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Francisco Villegas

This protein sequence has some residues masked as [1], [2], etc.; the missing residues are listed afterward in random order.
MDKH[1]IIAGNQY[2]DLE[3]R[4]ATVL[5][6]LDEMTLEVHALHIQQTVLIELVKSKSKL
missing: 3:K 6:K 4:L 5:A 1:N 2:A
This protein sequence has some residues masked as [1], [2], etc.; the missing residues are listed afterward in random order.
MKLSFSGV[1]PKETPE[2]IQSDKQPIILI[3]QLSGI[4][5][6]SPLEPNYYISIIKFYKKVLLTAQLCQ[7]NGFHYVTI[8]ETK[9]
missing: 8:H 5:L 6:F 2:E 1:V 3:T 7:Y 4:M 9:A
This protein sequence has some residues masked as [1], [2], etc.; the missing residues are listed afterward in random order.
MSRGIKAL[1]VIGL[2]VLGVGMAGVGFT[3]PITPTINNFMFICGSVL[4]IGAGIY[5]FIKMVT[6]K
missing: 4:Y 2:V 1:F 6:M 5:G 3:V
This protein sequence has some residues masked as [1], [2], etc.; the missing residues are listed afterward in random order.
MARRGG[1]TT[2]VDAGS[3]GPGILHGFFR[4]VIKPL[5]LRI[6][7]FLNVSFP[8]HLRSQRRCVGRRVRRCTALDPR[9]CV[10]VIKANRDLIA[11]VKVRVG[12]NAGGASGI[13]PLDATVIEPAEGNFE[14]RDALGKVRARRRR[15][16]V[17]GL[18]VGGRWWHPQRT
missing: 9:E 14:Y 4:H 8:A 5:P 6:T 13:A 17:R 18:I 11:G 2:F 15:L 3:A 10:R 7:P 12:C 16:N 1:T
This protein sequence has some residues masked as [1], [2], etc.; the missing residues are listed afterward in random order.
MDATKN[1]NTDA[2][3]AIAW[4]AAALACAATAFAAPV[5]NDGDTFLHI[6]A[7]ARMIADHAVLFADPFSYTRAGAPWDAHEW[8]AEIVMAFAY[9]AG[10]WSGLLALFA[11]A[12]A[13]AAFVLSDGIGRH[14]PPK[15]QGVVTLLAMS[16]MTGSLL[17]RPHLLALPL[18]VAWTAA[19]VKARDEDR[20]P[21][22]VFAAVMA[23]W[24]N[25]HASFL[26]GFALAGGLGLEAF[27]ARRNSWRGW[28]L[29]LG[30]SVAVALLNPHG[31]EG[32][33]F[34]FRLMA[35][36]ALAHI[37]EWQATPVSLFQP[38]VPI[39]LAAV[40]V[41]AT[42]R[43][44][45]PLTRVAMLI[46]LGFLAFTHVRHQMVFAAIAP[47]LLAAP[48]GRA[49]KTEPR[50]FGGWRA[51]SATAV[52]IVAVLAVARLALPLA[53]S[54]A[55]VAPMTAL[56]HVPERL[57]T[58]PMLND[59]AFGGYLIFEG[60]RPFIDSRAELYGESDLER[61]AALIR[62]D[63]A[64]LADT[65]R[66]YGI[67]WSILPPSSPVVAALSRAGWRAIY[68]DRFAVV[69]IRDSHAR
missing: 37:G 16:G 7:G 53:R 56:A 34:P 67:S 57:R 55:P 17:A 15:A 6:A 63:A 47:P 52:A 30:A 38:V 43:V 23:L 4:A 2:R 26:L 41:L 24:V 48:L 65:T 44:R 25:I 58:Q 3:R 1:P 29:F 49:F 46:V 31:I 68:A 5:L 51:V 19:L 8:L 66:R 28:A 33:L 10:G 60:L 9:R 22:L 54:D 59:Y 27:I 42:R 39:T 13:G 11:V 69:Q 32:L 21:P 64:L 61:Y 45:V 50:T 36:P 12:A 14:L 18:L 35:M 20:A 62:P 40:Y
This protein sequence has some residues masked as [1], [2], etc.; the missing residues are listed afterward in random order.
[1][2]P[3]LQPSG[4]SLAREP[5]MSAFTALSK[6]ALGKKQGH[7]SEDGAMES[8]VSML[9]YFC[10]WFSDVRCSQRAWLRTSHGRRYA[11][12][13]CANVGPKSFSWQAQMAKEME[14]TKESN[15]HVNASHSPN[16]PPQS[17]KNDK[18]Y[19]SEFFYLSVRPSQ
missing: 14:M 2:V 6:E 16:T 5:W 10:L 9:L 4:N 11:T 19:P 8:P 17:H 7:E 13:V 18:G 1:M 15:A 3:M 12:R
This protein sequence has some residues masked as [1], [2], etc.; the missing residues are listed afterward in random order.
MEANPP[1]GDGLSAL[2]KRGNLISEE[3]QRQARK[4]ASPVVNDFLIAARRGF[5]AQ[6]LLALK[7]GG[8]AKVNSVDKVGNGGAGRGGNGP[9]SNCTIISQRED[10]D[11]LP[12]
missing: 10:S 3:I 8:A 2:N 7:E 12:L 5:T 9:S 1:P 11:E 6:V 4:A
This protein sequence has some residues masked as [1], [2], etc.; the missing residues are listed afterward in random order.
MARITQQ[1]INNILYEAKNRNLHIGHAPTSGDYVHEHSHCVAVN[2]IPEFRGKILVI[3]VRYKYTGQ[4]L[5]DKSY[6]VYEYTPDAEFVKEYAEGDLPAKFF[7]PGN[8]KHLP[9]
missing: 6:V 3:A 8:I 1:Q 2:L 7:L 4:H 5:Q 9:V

•Discourse: •using people's skull size u determine intelligence, undertanding of deficiencies to different cultures, way of presenting of representing. •discourse is not a ismple topic: is assuems taht life is messy. there is no singular discourses, tehre are coutnless discourses working at the same time, discourses are not metanarratives. discourse is based on power it challangese it and its embedded in it. who beneifts from certain discourses? •for stuart hall: provide a language to talk about a particular thing, when statement about a topic are made within a particular topic, it makes u talk about taht topic in a certain way, it limits other wyas in which topic can be constructed •discourse prodices knowledge, a way o funderstanding the world. discourses validate knowledge •discourse is the practise of producing meaning. meanign produce is using power. discourse is one of the systems through which knoweldge is produced •a power relations. those taht produce the discourse also have the power to make it true. •in sociology u read about ideology. discourse is like ideology. but to stuart hall ideolgy speaks about true and false statement and somehow there been a scientifc validity to what's true and false •but foucalult questions that truth can be subjected. science can u used to prrove something. for example statistics skewed to prove somethign •discourse tell us how to engage with certain topics •politics of naming: discourive knowledge. freedom fighter vs a terroritst: what they depend on is who is doing the naming •we would understand that understanding as true, and that true has consequences on people •certain description even if they appear false to us, can be made ture because ppl belive them to be true, so their actions have consequences •hall talks about oreitnatism. the use of the "other." orient is made as the object of knowledge; classical knoweldge, biblical knowledge..these sources were used to get knowedge. these played a part in creating the other. it create ways in which the west intereacted with the other. discourse said who would populate the orient: •these "thruts" affected practices. discourses taht benefited the west..who writed histories, who benefits, how is it constructed, for whom is it constructed, who is outside this construction •all knowledge constructed in the west was "legtimate." •regime of truth: popular discoursse that are takend for granted. been around for so long that we just think of them as true. their representations are widely accepted. •disourse shapes perception and practise, operating through power and withing power construction. the ways its constructed, ppl are affected by it •how is a problem framed? what kind of things we understand through it? •hall only engages in the first point of contac. discourse shapes thew way we undersatnd the refugee. who is a welfare queen? constructs who is u understoof as teh citizen. not just anyone who has a citizenship card, but who is constructed within it and whose outside of it •it creats understnaing of who is understood as a good student or bad student. Which are intellgient bodies and which are not •discourse has consequeces. in terms of housing there are discourses about who will pay rent. workplace: how are certain bodies perceived as hard working, •diff social sphered are overlapping. discourse is always done with relation to something. hall talks about macroscale distinction: he talks about w refrence to the west. but it also happens on a smaller level: it happens realted to dominated group. who is suppose to be part of a family. is nuclear famioly idea? how schooling happens? •becasue we are people ans we dont take oppression very well. counternarratives: construction of discourses taht challenge the dominant discourse. eg instead of lloking at the drop out rates u look at the pushout rates, how are certain ppl kicked out. another way to look at it •shcooling is a process of assimiliation where ppl are thought to strip off their culture, those taht resist taht practise, they are subtracted from the schooling process•Balibar reading: •white researcher looked at skulls and said that white skulls were bigger than average, they never really said how they mesured these, they didnt talk about the density, they didnt talk about how they pakced the seeds •balibar is not talking about biology, religion or anything, he's talking about the socia scieces and cognitive psychology and saying taht the new racism doesnt except the idea tha there are biological differences. instead teh difficiences are found within the cultural norms. E.g samuel dehuntin: we should believe anything we see written even if its form harvard •accrding to balibar racism is present in racism, culture, representations •his writting is so dense: who ar the audience, maybe we are not the intended audience •withing your own writting, who you are writting for, what are the reasons why we write int hat particular style •expanation: to understand the quote: removal or protective treatemet, stigmata of othernessL boldiy marks of those constructed as others. for the need for the removal or protective treatment of those marked as others. intellectual understandings.. •other is constructed as a danger to the social order, balibar takes this to the next step. construction of social body: naturalized thourgh the social scieces, another justification of racist treatmnet of others. we are so advanced asn teh otehr is so primitive that there is no way to co-exist, the only way to maintain this modern society is to exlcude those taht are others •academic racism: he critiques theories that show racism as natural, the evidence they speak about is the ability of different cultures to get along. to aggression to be a natural consequence, tehre is a regime of truth that applies here too. the idea taht we fear the unknown. • ppl cry out that canda is under attack, browning of the nation** •essentialing cultures as being antithetical to each other**** they cannot mesh •violence is a legtimized response, legitamizign mob mentalitiy, this happeninsg at the broder level, which brodies endagner the social order, which bodies are inherently violenmnt, who cannot be trsuted, how